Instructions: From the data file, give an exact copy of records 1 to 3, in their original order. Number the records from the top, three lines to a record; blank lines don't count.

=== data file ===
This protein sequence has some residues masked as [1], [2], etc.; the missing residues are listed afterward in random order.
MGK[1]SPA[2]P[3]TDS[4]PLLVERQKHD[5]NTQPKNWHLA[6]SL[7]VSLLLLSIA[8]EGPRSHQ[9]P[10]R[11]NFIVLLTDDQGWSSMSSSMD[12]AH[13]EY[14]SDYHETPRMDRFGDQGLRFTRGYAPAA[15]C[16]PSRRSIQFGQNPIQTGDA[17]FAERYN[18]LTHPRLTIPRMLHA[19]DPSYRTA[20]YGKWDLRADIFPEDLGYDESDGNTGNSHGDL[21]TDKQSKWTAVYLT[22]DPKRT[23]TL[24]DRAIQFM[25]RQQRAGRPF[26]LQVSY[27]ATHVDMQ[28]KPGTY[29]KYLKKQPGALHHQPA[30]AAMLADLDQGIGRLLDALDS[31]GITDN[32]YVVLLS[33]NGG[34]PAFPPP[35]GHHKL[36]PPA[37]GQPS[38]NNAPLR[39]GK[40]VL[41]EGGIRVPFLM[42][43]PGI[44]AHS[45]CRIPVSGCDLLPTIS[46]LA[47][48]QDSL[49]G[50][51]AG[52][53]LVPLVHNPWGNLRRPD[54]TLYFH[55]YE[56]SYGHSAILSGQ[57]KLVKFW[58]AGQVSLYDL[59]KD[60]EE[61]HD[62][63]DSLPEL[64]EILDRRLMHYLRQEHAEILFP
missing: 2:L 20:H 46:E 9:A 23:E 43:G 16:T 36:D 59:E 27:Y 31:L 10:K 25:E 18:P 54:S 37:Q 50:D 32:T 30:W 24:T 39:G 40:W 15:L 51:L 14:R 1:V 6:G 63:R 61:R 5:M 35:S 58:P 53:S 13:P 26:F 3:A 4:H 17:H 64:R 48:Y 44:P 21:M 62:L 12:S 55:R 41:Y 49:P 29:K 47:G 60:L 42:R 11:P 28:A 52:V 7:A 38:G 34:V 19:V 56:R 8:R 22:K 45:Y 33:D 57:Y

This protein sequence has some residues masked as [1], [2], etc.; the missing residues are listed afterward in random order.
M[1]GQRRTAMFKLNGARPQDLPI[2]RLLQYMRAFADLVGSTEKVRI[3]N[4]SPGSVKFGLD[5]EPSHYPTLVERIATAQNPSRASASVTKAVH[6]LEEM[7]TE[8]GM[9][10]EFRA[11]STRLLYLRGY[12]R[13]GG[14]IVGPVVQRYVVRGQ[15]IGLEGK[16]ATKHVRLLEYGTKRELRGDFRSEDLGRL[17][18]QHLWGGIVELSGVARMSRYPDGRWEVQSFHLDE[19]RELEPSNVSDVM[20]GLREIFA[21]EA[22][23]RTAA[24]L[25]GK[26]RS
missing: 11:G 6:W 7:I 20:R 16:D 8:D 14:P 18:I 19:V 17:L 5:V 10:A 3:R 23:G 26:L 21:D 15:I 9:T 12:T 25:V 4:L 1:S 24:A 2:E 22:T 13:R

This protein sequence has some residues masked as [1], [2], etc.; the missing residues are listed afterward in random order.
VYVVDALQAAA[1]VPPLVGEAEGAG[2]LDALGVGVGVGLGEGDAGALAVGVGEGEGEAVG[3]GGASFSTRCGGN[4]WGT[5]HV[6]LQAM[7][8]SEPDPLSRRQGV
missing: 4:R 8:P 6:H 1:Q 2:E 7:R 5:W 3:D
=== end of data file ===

This protein sequence has some residues masked as [1], [2], etc.; the missing residues are listed afterward in random order.
MGK[1]SPA[2]P[3]TDS[4]PLLVERQKHD[5]NTQPKNWHLA[6]SL[7]VSLLLLSIA[8]EGPRSHQ[9]P[10]R[11]NFIVLLTDDQGWSSMSSSMD[12]AH[13]EY[14]SDYHETPRMDRFGDQGLRFTRGYAPAA[15]C[16]PSRRSIQFGQNPIQTGDA[17]FAERYN[18]LTHPRLTIPRMLHA[19]DPSYRTA[20]YGKWDLRADIFPEDLGYDESDGNTGNSHGDL[21]TDKQSKWTAVYLT[22]DPKRT[23]TL[24]DRAIQFM[25]RQQRAGRPF[26]LQVSY[27]ATHVDMQ[28]KPGTY[29]KYLKKQPGALHHQPA[30]AAMLADLDQGIGRLLDALDS[31]GITDN[32]YVVLLS[33]NGG[34]PAFPPP[35]GHHKL[36]PPA[37]GQPS[38]NNAPLR[39]GK[40]VL[41]EGGIRVPFLM[42][43]PGI[44]AHS[45]CRIPVSGCDLLPTIS[46]LA[47][48]QDSL[49]G[50][51]AG[52][53]LVPLVHNPWGNLRRPD[54]TLYFH[55]YE[56]SYGHSAILSGQ[57]KLVKFW[58]AGQVSLYDL[59]KD[60]EE[61]HD[62][63]DSLPEL[64]EILDRRLMHYLRQEHAEILFP
missing: 2:L 20:H 46:E 9:A 23:E 43:G 16:T 36:D 59:E 27:Y 31:L 10:K 25:E 18:P 54:S 37:Q 50:D 32:T 30:W 24:T 39:G 40:W 15:L 51:L 14:R 1:V 6:G 63:R 61:R 5:M 35:S 58:P 53:S 13:P 26:F 3:A 4:H 17:H 64:R 48:Y 44:P 21:M 62:L 12:S 55:R 41:Y 49:P 29:K 47:G 60:L 42:R 11:P 28:A 52:V 7:A 38:G 34:V 19:V 56:R 8:R 22:K 45:Y 33:D 57:Y

This protein sequence has some residues masked as [1], [2], etc.; the missing residues are listed afterward in random order.
M[1]GQRRTAMFKLNGARPQDLPI[2]RLLQYMRAFADLVGSTEKVRI[3]N[4]SPGSVKFGLD[5]EPSHYPTLVERIATAQNPSRASASVTKAVH[6]LEEM[7]TE[8]GM[9][10]EFRA[11]STRLLYLRGY[12]R[13]GG[14]IVGPVVQRYVVRGQ[15]IGLEGK[16]ATKHVRLLEYGTKRELRGDFRSEDLGRL[17][18]QHLWGGIVELSGVARMSRYPDGRWEVQSFHLDE[19]RELEPSNVSDVM[20]GLREIFA[21]EA[22][23]RTAA[24]L[25]GK[26]RS
missing: 11:G 6:W 7:I 20:R 16:D 8:D 14:P 18:I 19:V 17:L 5:V 10:A 3:R 23:G 26:L 21:D 15:I 9:T 12:T 25:V 4:L 1:S 24:A 2:E 22:T 13:R

This protein sequence has some residues masked as [1], [2], etc.; the missing residues are listed afterward in random order.
VYVVDALQAAA[1]VPPLVGEAEGAG[2]LDALGVGVGVGLGEGDAGALAVGVGEGEGEAVG[3]GGASFSTRCGGN[4]WGT[5]HV[6]LQAM[7][8]SEPDPLSRRQGV
missing: 4:R 8:P 6:H 1:Q 2:E 7:R 5:W 3:D